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Is it true that every time people attempt to satisfy their needs by means of an exchange, marketing is involved? Or is it false? I once posed this question to a group of marketing students. Their answers were as varied and entertaining as a circus. The conversations that flowed from this made me to do a rethink about what marketing really is. What is marketing? Several authors have defined marketing in various ways. The American Marketing Association defines marketing as the process of planning and executing the conception, pricing, promotion and distribution of ideas, goods and services to create exchanges that satisfy individual and organisational goals. Cronje, et al (2007:283) define marketing as consisting of management tasks and decisions directed at successfully meeting opportunities and threats in a dynamic environment, by effectively developing and transferring a need-satisfying market offering to consumers, in such a way that the objectives of the business, the consumer and society will be achieved. Schiffman and Kanuk (1994) talk about the marketing concept which they insist is about a company determining accurately the needs and wants of specific target markets, and delivering the desired satisfactions better than the competition. They also say that a marketer should make what it can sell, instead of trying to sell what it has made.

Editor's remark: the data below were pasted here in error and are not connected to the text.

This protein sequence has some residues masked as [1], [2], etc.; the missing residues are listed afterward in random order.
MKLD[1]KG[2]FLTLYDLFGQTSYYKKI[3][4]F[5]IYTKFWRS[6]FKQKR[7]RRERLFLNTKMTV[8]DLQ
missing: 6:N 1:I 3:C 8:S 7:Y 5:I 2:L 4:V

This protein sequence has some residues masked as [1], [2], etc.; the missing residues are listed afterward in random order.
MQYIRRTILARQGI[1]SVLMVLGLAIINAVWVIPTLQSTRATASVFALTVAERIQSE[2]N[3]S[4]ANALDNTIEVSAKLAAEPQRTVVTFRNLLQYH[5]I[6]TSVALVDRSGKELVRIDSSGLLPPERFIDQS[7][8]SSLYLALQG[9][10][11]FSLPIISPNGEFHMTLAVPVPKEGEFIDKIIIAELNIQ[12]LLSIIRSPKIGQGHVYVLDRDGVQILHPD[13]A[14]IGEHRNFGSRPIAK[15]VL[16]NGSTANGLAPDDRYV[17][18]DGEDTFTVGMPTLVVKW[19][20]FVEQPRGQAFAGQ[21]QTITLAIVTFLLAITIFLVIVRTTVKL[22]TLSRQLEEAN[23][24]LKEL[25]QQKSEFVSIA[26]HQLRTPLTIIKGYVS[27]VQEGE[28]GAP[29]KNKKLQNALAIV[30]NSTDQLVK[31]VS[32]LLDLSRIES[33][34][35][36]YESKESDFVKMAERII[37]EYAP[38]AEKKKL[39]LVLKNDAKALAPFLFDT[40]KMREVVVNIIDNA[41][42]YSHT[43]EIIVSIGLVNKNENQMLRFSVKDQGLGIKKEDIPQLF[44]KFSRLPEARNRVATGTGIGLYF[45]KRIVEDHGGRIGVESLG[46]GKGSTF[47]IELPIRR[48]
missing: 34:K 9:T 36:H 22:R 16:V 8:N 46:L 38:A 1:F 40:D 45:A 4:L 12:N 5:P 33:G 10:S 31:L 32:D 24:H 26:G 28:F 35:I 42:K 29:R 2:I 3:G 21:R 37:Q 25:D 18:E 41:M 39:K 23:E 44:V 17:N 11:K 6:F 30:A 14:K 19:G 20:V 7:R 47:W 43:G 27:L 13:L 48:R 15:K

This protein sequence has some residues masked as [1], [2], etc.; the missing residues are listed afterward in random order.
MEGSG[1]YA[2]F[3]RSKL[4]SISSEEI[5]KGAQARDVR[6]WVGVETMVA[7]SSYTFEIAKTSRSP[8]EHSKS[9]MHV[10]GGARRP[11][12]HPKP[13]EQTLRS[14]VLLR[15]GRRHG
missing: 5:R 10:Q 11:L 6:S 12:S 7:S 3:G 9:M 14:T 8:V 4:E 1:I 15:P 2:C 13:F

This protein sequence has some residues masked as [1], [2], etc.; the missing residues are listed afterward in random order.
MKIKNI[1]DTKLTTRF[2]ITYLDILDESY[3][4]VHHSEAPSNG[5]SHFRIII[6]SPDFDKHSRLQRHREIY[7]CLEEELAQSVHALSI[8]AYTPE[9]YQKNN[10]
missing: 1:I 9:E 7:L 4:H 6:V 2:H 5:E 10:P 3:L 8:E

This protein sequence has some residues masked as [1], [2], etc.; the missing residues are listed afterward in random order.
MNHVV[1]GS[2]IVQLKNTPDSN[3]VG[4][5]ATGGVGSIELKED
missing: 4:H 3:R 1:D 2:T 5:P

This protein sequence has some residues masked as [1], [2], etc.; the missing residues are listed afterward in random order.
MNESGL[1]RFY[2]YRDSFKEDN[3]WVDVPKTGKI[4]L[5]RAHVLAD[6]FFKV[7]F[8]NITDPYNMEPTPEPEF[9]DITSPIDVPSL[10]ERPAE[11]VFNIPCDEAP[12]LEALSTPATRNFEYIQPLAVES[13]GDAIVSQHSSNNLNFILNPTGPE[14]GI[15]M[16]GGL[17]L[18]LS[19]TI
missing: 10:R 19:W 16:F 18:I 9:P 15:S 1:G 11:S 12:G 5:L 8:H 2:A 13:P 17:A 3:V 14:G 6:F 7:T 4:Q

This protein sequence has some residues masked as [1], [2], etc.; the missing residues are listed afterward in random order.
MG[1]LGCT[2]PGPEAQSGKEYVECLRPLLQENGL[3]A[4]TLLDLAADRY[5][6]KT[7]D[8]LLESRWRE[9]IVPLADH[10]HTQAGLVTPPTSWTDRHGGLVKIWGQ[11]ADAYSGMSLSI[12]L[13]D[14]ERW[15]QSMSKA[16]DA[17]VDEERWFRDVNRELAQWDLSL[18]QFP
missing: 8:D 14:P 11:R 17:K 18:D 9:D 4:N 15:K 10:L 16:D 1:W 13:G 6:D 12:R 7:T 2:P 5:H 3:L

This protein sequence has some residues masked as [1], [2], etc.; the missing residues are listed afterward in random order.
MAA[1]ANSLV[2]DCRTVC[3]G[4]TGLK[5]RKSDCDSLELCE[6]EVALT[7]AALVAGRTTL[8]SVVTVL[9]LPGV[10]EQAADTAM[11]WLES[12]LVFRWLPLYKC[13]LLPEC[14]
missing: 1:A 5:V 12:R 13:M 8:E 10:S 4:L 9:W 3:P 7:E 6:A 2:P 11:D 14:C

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What is Marketing?
Is it true that every time people attempt to satisfy their needs by means of an exchange, marketing is involved? Or
is it false? I once posed this question to a group of marketing students. Their answers were as varied and
entertaining as a circus. The conversations that flowed from this made me to do a rethink about what marketing
really is.
What is marketing? Several authors have defined marketing in various ways. The American Marketing Association
defines marketing as the process of planning and executing the conception, pricing, promotion and distribution of
ideas, goods and services to create exchanges that satisfy individual and organisational goals. Cronje, et al
(2007:283) define marketing as consisting of management tasks and decisions directed at successfully meeting
opportunities and threats in a dynamic environment, by effectively developing and transferring a need-satisfying
market offering to consumers, in such a way that the objectives of the business, the consumer and society will be
achieved.
Schiffman and Kanuk (1994) talk about the marketing concept which they insist is about a company determining
accurately the needs and wants of specific target markets, and delivering the desired satisfactions better than the